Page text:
Your facility failed to adequately investigate the cause of this nonconformity, which directly related to product quality, and identify appropriate actions needed to correct and prevent recurrence of these quality problems, in accordance with 21 CFR 820.100. This problem was inadequately investigated by your Quality Assurance department prior to resumption of production. Your QA unit failed to respond appropriately to ongoing problems noted with paint chips in the production areas. Interim measures such as scraping of grids, additional cleaning, and covering grids with plastic strips were implemented with little or no documentation as to the evaluation of their effectiveness or impact on product quality. Your firm failed to follow its own procedure for the investigation of internal quality system failures which could impact on product quality. Additionally, there was no documentation regarding your firm?s decision not to test additional samples which were initially pulled during this time and the reasoning behind the resumption of production. In fact, no documented investigation had been conducted and no corrective actions had been formally established by Quality Assurance at the time FDA initiated its most recent inspection.
Several other instances were noted where corrective and preventive actions were not appropriately documented. MER #FD2691 noted viscosity failures in finished lots of product.
Although an investigation was to be performed into mix time and temperature according to the MER, such an investigation had not been conducted. Other MER?s which included reported problems with incoming goods were closed without any recorded corrective action.
5. Inadequate Procedures for Acceptance of Incoming Product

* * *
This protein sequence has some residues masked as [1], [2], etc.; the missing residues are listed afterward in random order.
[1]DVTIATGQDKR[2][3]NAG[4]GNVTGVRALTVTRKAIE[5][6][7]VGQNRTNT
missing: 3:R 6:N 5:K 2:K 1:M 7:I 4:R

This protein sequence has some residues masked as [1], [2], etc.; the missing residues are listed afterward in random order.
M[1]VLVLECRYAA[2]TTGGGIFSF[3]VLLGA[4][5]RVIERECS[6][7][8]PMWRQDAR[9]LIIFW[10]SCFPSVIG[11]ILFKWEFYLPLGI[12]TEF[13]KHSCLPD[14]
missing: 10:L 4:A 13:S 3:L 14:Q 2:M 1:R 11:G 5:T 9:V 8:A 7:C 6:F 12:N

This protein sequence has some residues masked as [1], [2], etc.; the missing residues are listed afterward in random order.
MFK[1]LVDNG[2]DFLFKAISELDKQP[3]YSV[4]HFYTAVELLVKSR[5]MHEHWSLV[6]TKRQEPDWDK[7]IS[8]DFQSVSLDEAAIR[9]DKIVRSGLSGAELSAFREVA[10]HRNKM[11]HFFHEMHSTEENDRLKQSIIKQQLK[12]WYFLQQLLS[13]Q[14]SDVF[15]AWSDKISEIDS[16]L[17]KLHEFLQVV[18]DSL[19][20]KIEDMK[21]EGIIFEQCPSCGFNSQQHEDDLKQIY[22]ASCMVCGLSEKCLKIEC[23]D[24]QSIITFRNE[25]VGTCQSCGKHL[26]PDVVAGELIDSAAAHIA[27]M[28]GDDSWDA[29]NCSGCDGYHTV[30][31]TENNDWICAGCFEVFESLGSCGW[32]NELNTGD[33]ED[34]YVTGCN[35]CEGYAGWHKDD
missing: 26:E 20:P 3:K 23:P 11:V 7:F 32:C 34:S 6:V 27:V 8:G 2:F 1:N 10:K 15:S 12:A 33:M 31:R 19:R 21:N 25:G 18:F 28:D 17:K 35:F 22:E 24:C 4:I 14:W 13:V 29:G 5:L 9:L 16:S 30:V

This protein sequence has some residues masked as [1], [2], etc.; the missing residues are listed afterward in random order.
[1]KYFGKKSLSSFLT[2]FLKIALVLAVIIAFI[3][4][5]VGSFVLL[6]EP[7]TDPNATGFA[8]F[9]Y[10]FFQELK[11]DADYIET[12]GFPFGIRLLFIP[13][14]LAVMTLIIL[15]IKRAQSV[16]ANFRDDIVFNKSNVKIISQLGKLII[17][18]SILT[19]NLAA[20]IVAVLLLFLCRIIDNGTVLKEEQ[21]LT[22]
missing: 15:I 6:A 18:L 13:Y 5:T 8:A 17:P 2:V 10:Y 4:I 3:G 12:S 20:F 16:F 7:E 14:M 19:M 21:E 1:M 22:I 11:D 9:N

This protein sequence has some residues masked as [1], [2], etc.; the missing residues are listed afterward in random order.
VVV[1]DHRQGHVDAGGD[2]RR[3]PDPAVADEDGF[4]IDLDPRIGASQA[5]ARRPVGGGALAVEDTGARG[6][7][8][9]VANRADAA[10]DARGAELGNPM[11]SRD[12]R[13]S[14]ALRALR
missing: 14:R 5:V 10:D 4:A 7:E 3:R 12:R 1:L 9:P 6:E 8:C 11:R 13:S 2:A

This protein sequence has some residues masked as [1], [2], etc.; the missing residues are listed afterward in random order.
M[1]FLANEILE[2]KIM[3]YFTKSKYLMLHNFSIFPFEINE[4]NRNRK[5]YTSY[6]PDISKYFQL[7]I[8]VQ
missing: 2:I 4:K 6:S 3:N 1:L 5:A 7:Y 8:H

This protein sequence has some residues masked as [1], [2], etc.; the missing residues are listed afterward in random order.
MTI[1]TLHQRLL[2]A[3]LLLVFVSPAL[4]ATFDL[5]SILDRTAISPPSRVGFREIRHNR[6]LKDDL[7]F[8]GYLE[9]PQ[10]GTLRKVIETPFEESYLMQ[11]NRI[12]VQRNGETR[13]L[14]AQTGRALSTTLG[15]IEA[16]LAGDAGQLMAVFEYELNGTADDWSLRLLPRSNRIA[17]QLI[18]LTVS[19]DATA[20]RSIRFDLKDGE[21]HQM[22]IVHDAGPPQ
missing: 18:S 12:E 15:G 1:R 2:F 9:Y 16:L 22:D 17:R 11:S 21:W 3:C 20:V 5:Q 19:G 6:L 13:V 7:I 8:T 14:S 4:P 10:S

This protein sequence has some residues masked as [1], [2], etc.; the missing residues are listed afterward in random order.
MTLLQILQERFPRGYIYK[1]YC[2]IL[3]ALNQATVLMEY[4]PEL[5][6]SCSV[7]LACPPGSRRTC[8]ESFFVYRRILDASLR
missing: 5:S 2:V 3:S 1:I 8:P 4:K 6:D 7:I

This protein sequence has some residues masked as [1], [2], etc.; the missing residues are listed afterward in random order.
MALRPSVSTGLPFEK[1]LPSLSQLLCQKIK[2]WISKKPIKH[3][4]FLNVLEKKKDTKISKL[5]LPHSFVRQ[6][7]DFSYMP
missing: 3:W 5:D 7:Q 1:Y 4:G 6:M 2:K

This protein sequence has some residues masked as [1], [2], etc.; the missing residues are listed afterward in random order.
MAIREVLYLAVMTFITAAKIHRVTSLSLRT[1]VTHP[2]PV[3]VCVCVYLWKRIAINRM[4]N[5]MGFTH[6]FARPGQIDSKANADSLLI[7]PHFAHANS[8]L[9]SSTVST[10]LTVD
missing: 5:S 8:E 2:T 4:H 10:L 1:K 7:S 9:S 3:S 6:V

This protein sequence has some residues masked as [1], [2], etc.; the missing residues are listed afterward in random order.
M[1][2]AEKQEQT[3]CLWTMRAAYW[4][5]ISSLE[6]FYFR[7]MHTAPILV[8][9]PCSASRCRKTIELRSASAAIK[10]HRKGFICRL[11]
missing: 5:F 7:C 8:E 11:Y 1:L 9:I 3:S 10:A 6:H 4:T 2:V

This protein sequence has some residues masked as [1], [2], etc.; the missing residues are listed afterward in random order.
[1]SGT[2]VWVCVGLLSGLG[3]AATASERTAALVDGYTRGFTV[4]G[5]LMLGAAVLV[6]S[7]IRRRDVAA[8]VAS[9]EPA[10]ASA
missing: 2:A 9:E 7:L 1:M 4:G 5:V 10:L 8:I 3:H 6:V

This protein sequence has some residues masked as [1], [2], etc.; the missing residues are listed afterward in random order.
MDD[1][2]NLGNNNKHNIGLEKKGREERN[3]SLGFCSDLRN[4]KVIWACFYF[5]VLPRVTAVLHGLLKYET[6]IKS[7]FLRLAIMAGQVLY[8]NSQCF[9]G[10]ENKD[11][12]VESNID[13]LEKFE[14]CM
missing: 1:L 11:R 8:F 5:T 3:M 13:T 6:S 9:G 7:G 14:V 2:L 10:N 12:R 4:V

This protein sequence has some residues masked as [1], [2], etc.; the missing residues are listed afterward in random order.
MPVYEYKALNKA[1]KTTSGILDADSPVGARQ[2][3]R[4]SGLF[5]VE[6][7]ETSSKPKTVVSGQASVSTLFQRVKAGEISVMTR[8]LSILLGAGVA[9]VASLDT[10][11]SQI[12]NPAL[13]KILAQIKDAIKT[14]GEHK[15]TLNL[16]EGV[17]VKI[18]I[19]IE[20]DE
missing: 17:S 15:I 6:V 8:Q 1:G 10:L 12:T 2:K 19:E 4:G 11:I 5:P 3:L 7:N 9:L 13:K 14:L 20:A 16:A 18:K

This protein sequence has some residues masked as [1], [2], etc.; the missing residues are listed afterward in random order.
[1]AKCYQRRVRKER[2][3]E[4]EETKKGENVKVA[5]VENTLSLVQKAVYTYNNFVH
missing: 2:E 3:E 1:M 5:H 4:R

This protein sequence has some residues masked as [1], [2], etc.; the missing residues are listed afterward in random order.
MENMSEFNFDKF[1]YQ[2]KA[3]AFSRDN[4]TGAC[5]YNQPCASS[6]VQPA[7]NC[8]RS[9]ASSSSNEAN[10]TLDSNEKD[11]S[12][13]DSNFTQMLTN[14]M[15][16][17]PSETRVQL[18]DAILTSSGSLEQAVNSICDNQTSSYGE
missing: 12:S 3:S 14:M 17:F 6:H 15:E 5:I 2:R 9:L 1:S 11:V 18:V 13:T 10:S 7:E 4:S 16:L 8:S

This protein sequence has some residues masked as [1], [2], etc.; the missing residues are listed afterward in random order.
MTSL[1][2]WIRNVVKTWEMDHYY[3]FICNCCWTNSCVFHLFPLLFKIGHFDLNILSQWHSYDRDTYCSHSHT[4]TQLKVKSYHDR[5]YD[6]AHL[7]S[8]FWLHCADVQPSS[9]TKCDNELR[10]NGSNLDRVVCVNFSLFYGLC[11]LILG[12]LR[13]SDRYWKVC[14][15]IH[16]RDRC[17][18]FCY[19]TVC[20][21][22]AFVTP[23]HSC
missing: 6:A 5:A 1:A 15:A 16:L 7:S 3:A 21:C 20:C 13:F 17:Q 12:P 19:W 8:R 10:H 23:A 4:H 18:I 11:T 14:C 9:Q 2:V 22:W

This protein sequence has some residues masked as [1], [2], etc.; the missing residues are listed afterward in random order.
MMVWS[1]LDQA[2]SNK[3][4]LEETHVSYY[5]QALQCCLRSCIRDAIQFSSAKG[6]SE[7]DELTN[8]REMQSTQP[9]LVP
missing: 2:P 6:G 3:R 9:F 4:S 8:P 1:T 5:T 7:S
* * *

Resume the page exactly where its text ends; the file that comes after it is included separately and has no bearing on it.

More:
You have failed to establish and maintain appropriate procedures for the acceptance of incoming product to assure conformance to specified requirements, in accordance with 21 CFR 820.80. [redacted] pallets of unlabeled cases of [redacted] were noted in the warehouse on 5/20. These products included at least three lots, all of which had expired. This product is used to adjust the pH of the bulk solution. The lots were described as being "In-Test."
This letter is not intended to be an all-inclusive list of deficiencies at your facility. It is your responsibility to ensure adherence to each requirement of the Act and regulations. At the close of the inspection, the FDA 483 (Inspectional Observations) was issued to, and discussed with, Thomas H. Eggleton, VP of Operations. A copy of the FDA 483 is enclosed for your review. The specific violations noted in this letter and in the FDA 483 could be symptomatic of serious underlying problems in your firm?s quality system. You are responsible for investigating and determining the causes of the violations identified by the FDA. You also must promptly initiate permanent corrective and preventive action on your Quality System.
We are in receipt of a response to the FDA 483 dated June 28, 2002, from Mr. Eggleton. Although some corrective actions have been implemented, the response was inadequate in addressing the issue of process validation and the investigation into the particulate problem. A more detailed response to that letter will be forthcoming from the district.
Federal agencies are advised of the issuance of all Warning Letters about devices so that they may take this information into account when considering the award of contracts. Additionally, no premarket submissions for Class III devices to which the QSR deficiencies are reasonably related will be cleared or approved until the violations have been corrected. Also, no requests for Certificates to Foreign Governments will be approved until the violations related to the subject devices have been corrected.
You should take prompt action to correct these deviations. Failure to promptly correct these deviations may result in regulatory actions being initiated by the FDA. These actions include, but are not limited to, seizure, injunction, and/or civil penalties.
Please notify this office in writing within fifteen (15) days of receipt of this letter, of the specific steps you have taken to correct the noted violations, including an explanation of each step being taken to identify and make corrections to any underlying systems problems necessary to assure that similar violations will not recur. If corrective action cannot be completed within 15 working days, state the reason for the delay and the time within which the corrections will be completed. Your response to this letter should be sent to Philip S. Campbell, Compliance Officer, at the address noted in the letterhead. You may contact Mr. Campbell at (404) 253-1280 if you wish to set up a meeting at the district office to further discuss these issues.
Ballard H. Graham, Director